Iraq is only the beginning

April 20, 2007 | By | 12 Replies More

Do you ever wonder what happens to neo-cons after they leave the corrupt, nepotism-ridden Bush Administration?  Some, like Paul Wolfowitz (George W.’s former Deputy Secretary of Defense), go on to create their own corrupt, nepotism-ridden administrations.

While investigating Wolfowitz’s resume, I came upon a particularly frightening neo-con organization called the “Project for the New American Century,” which counts Wolfowitz among its past members, along with nutcases like George W., Cheney, Rumsfeld, Karl Rove, Jeb Bush and Ellen Bork (daughter of former judge Robert Bork).  This psychotic little group of war-mongers strongly advocates American military “pre-emption” as a central tool of foreign policy, and lists among its fundamental principles the notion that “American ‘leadership’ (read:  military imperialism) is both good for America and good for the world.”  The organization strongly advocated invading Iraq, and now calls for the U.S. to (among other things):  (a) abandon the Anti-Ballistic Missile Treaty with the former Soviet Union, (b) take military control of outer space, and (c) “globalize” the U.S. military.  If you want to know where insanity takes root in America, this group would be a good place to start looking.

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About the Author ()

Grumpypilgrim is a writer and management consultant living in Madison, WI. He has several scientific degrees, including a recent master’s degree from MIT. He has also held several professional career positions, none of which has been in a field in which he ever took a university course. Grumps is an avid cyclist and, for many years now, has traveled more annual miles by bicycle than by car…and he wishes more people (for the health of both themselves and our planet) would do the same. Grumps is an enthusiastic advocate of life-long learning, healthy living and political awareness. He is single, and provides a loving home for abused and abandoned bicycles. Grumpy’s email: grumpypilgrim(AT)@gmail(DOT).com [Erich’s note: Grumpy asked that his email be encrypted this way to deter spam. If you want to write to him, drop out the parentheticals in the above address].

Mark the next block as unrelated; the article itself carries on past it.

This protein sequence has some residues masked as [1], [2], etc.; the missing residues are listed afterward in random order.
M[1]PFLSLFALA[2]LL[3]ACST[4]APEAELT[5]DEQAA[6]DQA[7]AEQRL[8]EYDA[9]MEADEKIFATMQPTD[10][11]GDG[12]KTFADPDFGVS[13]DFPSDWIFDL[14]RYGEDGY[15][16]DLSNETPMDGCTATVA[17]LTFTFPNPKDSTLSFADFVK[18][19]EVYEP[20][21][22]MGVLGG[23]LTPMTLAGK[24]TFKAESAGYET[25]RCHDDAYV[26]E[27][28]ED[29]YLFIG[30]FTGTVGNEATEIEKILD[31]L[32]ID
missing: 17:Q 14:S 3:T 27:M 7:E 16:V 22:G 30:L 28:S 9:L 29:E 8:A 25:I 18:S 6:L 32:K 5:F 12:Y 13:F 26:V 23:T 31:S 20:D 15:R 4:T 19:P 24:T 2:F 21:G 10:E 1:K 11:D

Comments (12)

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  1. Ben says:

    Grumpy, it starts at home, not in the White House. You must realize that the folks you would like to distance yourself from, "nutcases like George W., Cheney, Rumsfeld, Karl Rove, Jeb Bush and …Robert Bork" are right behind the NRA (and You) on allowing guns to average citizens. Does that not at least give me the basis for questioning you?
    http://www.nraleaders.com/charlton-heston.html

    This link looks much better to me…
    http://www.nrablacklist.com/

    Fyi, the National Education Association is on the list NRA Blacklist, among other notables, National Organization for Women, College Democrats of America
    http://www.nraila.org/Issues/FactSheets/Read.aspx

  2. grumpypilgrim says:

    Whoa, Ben, what's with this NRA tangent? What's it got to do with either Wolfowitz or the Project for the New American Century, which were the subjects of my post? And where'd you get the idea that I support the NRA? I despise the NRA, but I respect and admire the U.S. Constitution…you know, that document which talks about the right of citizens to keep and bear arms. Plenty of fine, responsible people own guns, Ben — including some of the most honest, trustworthy and sensible people I've ever met. Of course, plenty of idiots and psychopaths own guns, too, but I've never said that was a good idea.